• Use bullets to list your accomplishments in jobs or academic courses.
  • If you have any gaps, be sure to provide a short explanation.
  • Don't include reference addresses. Instead, you'll need to secure written references to send to your prospective employer.

When applying for your visa

This advice also applies to the one page CV for German visa​ applications, and it's a good idea to write both at the same time. The shorter format doesn't require so much detail - just stick to the length of your stay, what kind of work you are seeking, and your professional qualifications. 

The Job Interview

The final step to get your dream job

If your cover letter and CV are successful, you'll be invited for a job interview. And - as with every other stage of the process, it's important to get the interview right if you want to succeed. So, here are some tips: 

  • Make sure you are completely punctual. Any lateness could kill your chances.
  • Dress smartly - even if your work attire is relatively informal. Press your trousers, iron your shirt, and make sure any stains are brushed off before attending.
  • Never criticize past employers or colleagues. Keep things objective and neutral, if possible.
  • Stay engaged, feel free to ask questions, and don't just drone on and on. Employers appreciate applicants who show initiative and can hold a conversation.
  • Be confident about what you have accomplished, and state your achievements clearly - without sounding boastful. And never exaggerate.
  • Do some research about your potential employer. Find out about their leaders, product areas, achievements, and goals.
  • Never overreact. Expect interviewers to be fairly direct, even rude in some cases. They will try to test your initiative and resolve, so don't take their tactics personally.
  • Come prepared with a pen and notepad, preferably with some intelligent questions ready to ask.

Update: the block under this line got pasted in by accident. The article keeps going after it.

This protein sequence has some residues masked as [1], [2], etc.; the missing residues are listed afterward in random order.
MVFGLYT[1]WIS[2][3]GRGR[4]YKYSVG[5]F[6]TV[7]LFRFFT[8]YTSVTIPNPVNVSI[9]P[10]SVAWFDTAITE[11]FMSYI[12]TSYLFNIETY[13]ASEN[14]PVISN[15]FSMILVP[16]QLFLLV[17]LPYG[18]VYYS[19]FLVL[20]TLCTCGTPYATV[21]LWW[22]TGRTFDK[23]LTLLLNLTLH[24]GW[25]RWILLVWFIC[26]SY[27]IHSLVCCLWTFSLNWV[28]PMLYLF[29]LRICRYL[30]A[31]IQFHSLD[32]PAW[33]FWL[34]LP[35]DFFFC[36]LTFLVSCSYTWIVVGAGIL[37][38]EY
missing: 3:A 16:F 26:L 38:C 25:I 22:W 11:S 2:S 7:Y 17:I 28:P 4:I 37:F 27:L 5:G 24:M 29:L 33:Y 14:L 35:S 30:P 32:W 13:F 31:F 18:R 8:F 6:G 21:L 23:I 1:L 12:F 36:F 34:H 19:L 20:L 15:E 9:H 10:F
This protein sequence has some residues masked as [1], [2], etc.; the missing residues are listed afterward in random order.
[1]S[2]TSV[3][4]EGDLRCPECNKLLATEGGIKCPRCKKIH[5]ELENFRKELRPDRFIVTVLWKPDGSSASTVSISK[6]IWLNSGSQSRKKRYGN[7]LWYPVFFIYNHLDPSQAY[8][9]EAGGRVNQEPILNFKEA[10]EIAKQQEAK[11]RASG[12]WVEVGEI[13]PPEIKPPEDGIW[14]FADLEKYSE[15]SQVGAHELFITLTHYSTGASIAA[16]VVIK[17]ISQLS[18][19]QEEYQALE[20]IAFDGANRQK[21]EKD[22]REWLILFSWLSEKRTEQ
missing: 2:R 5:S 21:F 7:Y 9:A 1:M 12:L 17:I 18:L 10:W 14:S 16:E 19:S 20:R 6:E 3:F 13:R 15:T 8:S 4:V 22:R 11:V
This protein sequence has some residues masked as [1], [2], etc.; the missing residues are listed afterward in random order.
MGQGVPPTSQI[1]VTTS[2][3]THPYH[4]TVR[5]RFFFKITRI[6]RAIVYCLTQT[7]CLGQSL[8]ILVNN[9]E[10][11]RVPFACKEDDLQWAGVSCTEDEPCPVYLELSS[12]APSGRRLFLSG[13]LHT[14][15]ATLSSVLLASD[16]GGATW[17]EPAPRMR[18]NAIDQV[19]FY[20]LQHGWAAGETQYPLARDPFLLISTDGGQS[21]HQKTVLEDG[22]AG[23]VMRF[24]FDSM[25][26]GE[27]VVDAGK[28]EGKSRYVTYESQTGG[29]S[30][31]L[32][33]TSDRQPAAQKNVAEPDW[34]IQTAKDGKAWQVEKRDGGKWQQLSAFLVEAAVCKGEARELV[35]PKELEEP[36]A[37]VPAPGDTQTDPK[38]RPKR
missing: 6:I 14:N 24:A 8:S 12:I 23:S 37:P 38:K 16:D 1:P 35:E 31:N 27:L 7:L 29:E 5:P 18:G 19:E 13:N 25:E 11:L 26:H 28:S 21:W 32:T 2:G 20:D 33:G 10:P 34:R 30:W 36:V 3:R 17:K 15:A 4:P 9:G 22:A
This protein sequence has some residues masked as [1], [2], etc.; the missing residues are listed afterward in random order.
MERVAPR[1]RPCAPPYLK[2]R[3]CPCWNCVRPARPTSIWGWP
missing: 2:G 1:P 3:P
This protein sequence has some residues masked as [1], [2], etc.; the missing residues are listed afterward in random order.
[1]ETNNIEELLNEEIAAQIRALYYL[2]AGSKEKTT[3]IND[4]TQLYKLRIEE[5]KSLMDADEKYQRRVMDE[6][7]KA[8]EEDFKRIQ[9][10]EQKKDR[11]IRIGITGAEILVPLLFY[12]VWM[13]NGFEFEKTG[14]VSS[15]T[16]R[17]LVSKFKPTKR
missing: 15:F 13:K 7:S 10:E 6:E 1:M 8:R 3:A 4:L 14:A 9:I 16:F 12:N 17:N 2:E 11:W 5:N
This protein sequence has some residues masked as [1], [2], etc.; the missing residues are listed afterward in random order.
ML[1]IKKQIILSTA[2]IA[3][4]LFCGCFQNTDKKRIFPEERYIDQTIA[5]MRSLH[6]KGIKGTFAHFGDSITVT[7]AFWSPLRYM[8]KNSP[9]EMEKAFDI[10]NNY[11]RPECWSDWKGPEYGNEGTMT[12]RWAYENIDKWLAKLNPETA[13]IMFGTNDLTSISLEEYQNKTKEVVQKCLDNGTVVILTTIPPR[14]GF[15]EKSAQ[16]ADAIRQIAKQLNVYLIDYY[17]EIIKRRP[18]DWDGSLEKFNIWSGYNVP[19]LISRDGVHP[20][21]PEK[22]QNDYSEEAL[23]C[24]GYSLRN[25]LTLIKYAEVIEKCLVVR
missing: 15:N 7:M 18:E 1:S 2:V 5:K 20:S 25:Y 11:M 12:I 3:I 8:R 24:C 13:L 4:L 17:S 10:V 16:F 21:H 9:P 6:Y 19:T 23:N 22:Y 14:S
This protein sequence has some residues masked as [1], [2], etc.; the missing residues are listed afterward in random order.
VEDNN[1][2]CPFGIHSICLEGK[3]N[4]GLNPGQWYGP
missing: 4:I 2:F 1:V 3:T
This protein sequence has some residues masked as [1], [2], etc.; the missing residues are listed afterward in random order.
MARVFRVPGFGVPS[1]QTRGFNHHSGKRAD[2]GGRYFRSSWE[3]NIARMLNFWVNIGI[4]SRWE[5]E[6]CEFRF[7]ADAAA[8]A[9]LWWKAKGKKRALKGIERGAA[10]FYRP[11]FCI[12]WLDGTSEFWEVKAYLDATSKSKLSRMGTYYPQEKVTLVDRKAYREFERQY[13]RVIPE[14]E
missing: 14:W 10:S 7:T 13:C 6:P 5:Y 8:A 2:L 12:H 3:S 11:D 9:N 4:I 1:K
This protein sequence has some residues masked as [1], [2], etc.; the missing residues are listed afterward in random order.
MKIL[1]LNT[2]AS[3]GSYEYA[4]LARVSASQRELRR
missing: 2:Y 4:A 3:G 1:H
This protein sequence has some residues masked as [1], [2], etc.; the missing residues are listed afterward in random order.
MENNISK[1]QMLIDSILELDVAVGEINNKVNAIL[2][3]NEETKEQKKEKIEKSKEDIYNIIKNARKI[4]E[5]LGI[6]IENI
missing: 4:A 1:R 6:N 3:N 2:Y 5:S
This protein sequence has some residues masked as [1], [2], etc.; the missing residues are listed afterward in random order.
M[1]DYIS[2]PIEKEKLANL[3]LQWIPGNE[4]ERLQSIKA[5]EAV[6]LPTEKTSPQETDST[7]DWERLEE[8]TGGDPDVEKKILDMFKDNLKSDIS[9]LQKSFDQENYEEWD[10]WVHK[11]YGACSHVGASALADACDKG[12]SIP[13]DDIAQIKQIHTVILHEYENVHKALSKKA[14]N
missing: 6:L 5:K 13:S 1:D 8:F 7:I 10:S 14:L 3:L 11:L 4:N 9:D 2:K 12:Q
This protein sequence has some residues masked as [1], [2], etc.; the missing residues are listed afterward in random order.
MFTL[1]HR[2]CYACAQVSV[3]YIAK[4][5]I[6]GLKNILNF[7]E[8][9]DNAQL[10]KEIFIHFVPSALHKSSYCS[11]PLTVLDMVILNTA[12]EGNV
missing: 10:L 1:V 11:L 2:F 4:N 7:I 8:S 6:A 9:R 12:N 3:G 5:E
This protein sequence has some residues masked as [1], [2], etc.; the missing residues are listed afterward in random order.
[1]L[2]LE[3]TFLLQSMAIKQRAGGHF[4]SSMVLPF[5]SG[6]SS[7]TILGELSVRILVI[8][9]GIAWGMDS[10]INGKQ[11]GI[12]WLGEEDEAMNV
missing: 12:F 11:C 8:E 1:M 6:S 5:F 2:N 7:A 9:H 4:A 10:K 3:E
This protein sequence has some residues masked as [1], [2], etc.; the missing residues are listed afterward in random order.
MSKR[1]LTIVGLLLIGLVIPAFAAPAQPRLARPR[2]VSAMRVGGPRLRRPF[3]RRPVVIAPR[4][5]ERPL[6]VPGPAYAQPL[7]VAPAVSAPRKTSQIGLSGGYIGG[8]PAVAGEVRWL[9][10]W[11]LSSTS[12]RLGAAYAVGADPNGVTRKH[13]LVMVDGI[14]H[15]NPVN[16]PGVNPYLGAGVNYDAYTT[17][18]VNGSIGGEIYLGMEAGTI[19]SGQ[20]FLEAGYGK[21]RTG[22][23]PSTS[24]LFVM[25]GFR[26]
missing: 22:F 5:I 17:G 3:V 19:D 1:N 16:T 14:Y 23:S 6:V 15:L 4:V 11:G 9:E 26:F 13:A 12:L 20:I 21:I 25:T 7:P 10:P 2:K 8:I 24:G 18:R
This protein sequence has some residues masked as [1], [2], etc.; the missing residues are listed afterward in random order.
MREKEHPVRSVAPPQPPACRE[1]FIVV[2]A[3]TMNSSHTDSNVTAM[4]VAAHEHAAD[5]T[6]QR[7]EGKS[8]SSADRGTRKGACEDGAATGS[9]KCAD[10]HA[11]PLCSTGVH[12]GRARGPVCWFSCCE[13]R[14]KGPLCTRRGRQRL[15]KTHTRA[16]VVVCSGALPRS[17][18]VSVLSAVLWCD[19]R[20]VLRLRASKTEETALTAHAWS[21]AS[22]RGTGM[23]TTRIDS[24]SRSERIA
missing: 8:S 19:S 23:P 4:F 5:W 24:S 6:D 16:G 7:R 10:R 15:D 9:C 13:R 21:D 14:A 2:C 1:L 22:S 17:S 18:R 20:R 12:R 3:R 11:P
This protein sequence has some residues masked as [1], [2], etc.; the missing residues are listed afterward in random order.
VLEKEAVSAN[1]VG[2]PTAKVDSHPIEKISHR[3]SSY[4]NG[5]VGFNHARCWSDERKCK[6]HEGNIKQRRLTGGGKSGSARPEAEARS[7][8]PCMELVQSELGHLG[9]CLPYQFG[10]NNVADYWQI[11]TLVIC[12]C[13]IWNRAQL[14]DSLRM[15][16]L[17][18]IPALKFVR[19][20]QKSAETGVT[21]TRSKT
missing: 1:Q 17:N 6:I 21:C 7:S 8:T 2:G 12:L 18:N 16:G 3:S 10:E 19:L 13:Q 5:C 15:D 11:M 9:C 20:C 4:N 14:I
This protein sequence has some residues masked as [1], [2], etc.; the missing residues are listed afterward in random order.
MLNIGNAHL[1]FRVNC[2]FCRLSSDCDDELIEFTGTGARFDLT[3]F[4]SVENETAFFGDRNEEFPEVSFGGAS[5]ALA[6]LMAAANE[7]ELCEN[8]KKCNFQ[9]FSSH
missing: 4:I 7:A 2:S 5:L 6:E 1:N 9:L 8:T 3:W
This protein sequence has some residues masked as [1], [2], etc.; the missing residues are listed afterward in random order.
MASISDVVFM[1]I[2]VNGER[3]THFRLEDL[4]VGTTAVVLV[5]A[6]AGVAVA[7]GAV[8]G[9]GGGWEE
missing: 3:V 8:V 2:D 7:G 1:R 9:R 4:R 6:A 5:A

• Eye contact is important, but don't overdo it. When asking questions, be direct and confident, but try to relax as well.

These tips apply to general interviews, but there may be another dimension to the application: tests at an Assessmentcenter

You should be notified in advance if written assessments are part of the schedule, allowing you to prepare accordingly. And if team exercises are part of the program, be aware of what is being assessed. 

Tip

Employers want to see evidence of effective collaboration and cooperation - not personal dominance. So even if you are super-confident, try to help your team members and work with them, not against them.

In general, the process of applying for work in Germany isn't as daunting as it may seem. So don't worry too much about questions like how do I apply for a job in another country​?

Just use the resources available and come up with a killer cover letter and CV!

Learn more about Expatrio

Having lived abroad ourselves, we know that finding the right information on how to relocate and settle in a new country can be difficult. We know that the lack of digitization and personalized support can make navigating German bureaucracy a very frustrating process. Motivated by these issues, we built a fully digital platform that provides all the general information and services to make your relocation to Germany easier.